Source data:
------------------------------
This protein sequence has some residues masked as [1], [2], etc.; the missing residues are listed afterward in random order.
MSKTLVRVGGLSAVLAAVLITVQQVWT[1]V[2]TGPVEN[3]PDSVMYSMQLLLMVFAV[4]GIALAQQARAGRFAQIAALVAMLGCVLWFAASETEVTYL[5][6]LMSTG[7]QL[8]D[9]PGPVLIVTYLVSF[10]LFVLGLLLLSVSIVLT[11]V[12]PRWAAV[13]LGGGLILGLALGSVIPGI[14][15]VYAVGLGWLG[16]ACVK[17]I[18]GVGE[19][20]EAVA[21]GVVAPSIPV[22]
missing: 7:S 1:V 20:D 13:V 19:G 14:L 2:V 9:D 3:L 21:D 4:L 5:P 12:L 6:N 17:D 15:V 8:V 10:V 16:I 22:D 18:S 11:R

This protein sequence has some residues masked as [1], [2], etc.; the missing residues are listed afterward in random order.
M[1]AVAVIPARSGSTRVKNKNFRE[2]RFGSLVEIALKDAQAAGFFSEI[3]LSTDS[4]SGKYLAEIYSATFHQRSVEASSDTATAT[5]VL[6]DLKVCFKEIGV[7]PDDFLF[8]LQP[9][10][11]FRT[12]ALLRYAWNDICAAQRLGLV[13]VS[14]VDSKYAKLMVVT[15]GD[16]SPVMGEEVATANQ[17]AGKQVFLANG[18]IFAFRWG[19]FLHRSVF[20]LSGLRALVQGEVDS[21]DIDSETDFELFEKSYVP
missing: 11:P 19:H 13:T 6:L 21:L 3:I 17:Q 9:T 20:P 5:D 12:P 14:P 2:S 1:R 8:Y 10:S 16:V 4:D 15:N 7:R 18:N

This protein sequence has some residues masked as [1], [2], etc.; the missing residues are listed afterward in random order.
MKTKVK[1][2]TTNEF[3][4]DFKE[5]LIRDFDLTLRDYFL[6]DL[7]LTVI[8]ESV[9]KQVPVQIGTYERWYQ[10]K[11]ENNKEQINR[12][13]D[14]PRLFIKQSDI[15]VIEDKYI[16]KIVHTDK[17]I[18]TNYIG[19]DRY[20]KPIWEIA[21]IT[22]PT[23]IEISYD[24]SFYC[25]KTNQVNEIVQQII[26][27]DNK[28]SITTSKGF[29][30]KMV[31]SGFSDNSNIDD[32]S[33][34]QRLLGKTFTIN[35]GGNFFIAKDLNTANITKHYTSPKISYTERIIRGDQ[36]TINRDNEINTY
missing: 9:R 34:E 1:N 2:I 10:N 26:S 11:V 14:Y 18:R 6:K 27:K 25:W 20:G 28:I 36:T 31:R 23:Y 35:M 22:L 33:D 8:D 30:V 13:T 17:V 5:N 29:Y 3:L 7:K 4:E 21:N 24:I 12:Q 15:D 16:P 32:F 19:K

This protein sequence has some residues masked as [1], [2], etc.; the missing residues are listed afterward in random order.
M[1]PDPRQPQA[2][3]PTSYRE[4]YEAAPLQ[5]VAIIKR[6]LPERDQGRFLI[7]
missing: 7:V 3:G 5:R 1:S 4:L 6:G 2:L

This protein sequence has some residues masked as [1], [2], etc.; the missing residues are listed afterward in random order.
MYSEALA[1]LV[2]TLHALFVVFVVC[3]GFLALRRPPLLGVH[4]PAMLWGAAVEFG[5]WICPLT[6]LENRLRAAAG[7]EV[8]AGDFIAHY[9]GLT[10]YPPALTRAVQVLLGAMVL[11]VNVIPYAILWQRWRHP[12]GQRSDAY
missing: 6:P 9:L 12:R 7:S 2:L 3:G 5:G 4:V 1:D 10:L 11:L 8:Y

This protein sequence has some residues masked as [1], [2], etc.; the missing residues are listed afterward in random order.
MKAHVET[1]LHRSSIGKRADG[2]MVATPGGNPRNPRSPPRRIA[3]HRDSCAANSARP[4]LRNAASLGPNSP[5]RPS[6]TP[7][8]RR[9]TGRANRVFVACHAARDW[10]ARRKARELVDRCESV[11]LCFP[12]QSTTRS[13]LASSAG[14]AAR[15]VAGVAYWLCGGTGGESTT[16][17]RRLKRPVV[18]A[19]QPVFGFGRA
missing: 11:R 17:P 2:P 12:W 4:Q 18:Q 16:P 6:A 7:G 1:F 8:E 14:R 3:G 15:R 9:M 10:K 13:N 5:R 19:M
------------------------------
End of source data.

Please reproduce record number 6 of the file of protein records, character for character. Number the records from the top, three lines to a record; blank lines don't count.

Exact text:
This protein sequence has some residues masked as [1], [2], etc.; the missing residues are listed afterward in random order.
MKAHVET[1]LHRSSIGKRADG[2]MVATPGGNPRNPRSPPRRIA[3]HRDSCAANSARP[4]LRNAASLGPNSP[5]RPS[6]TP[7][8]RR[9]TGRANRVFVACHAARDW[10]ARRKARELVDRCESV[11]LCFP[12]QSTTRS[13]LASSAG[14]AAR[15]VAGVAYWLCGGTGGESTT[16][17]RRLKRPVV[18]A[19]QPVFGFGRA
missing: 11:R 17:P 2:P 12:W 4:Q 18:Q 16:P 6:A 7:G 1:F 8:E 14:R 3:G 15:R 9:M 10:K 13:N 5:R 19:M